Given that 50 per cent. of UK electricity companies are owned by foreign-based companies, does the Secretary of State feel that the Government have helped to defend the interests of British consumers by allowing the companies to be purchased? Is he aware that it is illegal for non-US citizens to buy shares in such companies in the United States?
First, I have had assurances from the American Secretary of Commerce, Mr. Mickey Kantor, that British companies can invest in electricity companies in the United States; and, secondly, the question of ownership does not affect the interests of the consumers. What matters to consumers is that the company is efficiently and competitively run. When the Labour party was last in power, electricity prices rose repeatedly by substantial amounts, but since privatisation, prices for both domestic and industrial consumers have fallen.
Are there lessons to be learnt about hostile and predatory bids as referred to by my hon. Friend and neighbour the Member for Medway (Dame P. Fenner)? Does my right hon. Friend feel that those lessons might suggest that such actions, which are so detrimental to both companies and their customers, should be examined as a matter of urgency?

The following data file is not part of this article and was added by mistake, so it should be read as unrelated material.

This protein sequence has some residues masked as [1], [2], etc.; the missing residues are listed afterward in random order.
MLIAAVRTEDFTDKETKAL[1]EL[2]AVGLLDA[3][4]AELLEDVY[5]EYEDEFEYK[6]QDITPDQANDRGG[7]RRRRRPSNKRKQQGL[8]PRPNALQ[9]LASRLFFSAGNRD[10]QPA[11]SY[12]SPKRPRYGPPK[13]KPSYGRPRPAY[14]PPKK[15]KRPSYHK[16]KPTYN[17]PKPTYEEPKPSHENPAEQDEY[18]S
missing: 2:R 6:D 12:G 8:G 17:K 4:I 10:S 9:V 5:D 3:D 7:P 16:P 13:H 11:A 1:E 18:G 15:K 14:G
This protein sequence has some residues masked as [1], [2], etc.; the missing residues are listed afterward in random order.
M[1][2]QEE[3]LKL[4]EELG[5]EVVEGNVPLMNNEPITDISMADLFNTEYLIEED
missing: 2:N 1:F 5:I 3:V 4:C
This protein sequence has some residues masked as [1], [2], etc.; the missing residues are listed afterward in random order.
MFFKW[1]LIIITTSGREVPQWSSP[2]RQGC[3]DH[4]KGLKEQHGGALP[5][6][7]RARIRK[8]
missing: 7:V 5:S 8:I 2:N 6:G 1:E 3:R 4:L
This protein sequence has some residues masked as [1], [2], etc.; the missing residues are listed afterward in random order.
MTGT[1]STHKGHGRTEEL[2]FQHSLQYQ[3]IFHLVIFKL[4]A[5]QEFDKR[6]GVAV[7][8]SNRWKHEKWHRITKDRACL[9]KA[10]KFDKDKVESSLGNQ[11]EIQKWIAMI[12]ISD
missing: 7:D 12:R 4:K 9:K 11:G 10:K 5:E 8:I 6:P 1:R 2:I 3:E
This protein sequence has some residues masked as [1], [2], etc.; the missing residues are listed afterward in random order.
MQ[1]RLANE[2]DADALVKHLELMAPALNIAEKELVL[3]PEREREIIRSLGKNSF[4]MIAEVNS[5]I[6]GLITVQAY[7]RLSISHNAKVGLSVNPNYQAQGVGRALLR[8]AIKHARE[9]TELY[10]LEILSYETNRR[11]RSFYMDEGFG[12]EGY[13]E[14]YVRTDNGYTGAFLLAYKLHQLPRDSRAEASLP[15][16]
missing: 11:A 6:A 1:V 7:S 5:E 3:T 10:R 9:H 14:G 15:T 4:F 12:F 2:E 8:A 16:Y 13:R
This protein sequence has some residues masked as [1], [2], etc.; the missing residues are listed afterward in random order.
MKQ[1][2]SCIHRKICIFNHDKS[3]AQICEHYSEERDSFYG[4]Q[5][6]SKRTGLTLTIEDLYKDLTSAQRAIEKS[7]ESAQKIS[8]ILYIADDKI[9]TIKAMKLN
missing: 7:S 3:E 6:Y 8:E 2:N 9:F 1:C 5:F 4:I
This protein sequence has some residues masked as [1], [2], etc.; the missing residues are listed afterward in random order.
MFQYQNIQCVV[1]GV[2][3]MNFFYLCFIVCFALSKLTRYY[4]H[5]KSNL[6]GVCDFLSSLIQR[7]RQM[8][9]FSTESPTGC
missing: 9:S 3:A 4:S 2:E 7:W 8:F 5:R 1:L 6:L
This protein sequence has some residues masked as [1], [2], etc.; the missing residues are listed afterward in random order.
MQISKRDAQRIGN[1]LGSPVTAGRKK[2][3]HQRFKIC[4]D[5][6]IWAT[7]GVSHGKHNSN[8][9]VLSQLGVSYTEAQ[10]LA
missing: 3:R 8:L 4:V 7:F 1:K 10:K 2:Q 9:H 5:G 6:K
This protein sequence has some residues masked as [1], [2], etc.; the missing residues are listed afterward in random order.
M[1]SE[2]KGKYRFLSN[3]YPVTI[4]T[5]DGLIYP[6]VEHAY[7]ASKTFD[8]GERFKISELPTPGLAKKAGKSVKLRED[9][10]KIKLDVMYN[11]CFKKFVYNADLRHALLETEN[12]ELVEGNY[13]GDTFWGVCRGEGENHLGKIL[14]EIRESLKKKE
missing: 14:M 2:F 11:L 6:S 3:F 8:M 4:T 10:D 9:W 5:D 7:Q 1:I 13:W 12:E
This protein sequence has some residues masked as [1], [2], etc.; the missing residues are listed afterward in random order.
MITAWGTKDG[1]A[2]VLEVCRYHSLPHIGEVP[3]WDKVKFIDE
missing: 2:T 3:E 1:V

Of course I will take careful note of what my hon. Friend says and consider it, but what delivers the best results to consumers is a free and open marketplace in which competition is the yardstick by which the Government decide whether it is necessary to intervene in a merger or takeover bid. I have measured my responsibilities against that criterion of competition, and it is notable that, in almost all the decisions that have been taken, the Director General of Fair Trading, the Director General of Electricity Supply and I have been of one mind.